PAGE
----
Deep-Cleaning the PC
Here we go–the biggie. As tempted as you might be to just blast compressed air all over the inside of the case, resist the urge at first. If you’re going the compressed-air route, you’ll want to move the system to an area that you don’t mind getting a little messy (as in, not your carpeted office floor). You’ll also want to blast spurts of air from the inside of the case on out. No sense spraying dust back into your system, eh?
To clean the case fans, you can use the compressed-air can and give ’em a good blasting, or you can use rubbing alcohol gently applied to a cotton swab, paper towel, or toothbrush (I’m not kidding, a toothbrush works great for scrubbing dust and gunk from the fan blades themselves). You might need to physically unscrew the fan from the case, which is pretty easy. Just be sure to make note of the diagram on the fan that indicates which way air is being pushed or pulled into the case; once you’ve cleaned the fan, reinstall it so that it’s moving air in the same direction.
Of course, that’s just the first step. Next up is the CPU, which you can treat in one of two ways: using compressed air to blast dust away from the heat sink and fan combination installed in your PC, or removing the heat sink entirely and using 99 percent isopropyl alcohol to scrub off the gunk. We recommend the latter method, as it will also give you a great chance to clean and reapply thermal paste to the CPU itself.
Each heat sink tends to have its own specific way of detaching. In general, you’ll probably have to twist and pull up four knobs attaching the device to the motherboard, or, depending on your CPU/heat-sink variant, you might need to unlock one or two larger retaining clips or levers. Once you’ve freed the heat sink, use the aforementioned rubbing alcohol to wipe away the thermal paste on the underside of the component. You can also use the liquid to clean dust off the heat sink as is–but whether you’re wiping the heat sink or dunking it in a bath of rubbing alcohol, be sure that the heat sink is entirely dry before you try to use it once more.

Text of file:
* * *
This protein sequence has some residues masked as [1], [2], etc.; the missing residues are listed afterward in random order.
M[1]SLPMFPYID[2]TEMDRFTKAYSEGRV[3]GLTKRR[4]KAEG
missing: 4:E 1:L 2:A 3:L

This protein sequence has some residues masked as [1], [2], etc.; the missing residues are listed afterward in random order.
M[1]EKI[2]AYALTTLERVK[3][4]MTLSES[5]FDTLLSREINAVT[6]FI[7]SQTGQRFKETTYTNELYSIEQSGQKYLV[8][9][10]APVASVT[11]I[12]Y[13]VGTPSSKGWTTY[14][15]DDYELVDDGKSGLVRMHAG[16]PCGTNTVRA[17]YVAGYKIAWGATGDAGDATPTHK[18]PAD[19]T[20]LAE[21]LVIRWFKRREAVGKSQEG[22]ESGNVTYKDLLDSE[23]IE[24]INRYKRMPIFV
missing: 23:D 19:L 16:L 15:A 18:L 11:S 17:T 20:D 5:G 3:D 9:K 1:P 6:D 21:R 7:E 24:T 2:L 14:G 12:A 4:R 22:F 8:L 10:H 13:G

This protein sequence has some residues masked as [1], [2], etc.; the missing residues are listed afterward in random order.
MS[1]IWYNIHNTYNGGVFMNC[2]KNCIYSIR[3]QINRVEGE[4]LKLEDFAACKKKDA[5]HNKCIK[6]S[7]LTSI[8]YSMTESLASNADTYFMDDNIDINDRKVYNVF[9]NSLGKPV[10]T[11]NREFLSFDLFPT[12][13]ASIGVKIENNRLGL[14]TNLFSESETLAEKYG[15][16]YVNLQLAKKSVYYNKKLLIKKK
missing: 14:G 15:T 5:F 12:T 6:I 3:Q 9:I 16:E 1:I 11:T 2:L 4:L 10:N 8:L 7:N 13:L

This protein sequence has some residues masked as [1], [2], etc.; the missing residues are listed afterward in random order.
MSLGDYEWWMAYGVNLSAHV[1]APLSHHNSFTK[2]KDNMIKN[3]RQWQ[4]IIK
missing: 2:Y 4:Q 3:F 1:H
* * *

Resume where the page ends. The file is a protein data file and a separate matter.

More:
Use the same rubbing alcohol to wipe the thermal paste off the CPU itself. You’ll want to reapply new thermal paste according to the specific preferences indicated by your CPU manufacturer. But you don’t have to search very far for that information: Thermal-paste manufacturer Arctic Silver has a handy guide for both AMD- and Intel-based setups.
Now you’re probably asking yourself why I haven’t covered cleaning other parts of a PC–such as the hard drives, the graphics card, or the motherboard itself. The same tactics you used to clean the fans and the heat sink will also work for cleaning everything else. If you’re just looking to give your desktop system a once-over, then I recommend that you use a combination of a vacuum hose and a compressed-air canister: Blow the dust out of the graphics card’s fan and cooler, the motherboard, or the hard drives, and position the vacuum hose near the plume of ejected material so that it troubles your PC no more.
And if you’re truly hard-core, you can go for the nuclear bomb of cleaning: Remove all the parts from the motherboard (including the CPU, the RAM, all add-on cards, and the CMOS battery), remove the motherboard from the system, and then dunk it in a bath of 99 percent isopropyl alcohol.
No, I’m not crazy.
The alcohol doesn’t conduct electricity, and, more important, its speedy evaporation will assist you as you work toward eliminating each and every drop of liquid from the board’s nooks and crannies before you reinstall it in the desktop. This method isn’t for newbies, but it will definitely make the motherboard look as if it were brand-new. I don’t recommend that you try to clean hard drives in a similar fashion, however–not all PC parts can survive such a plunge.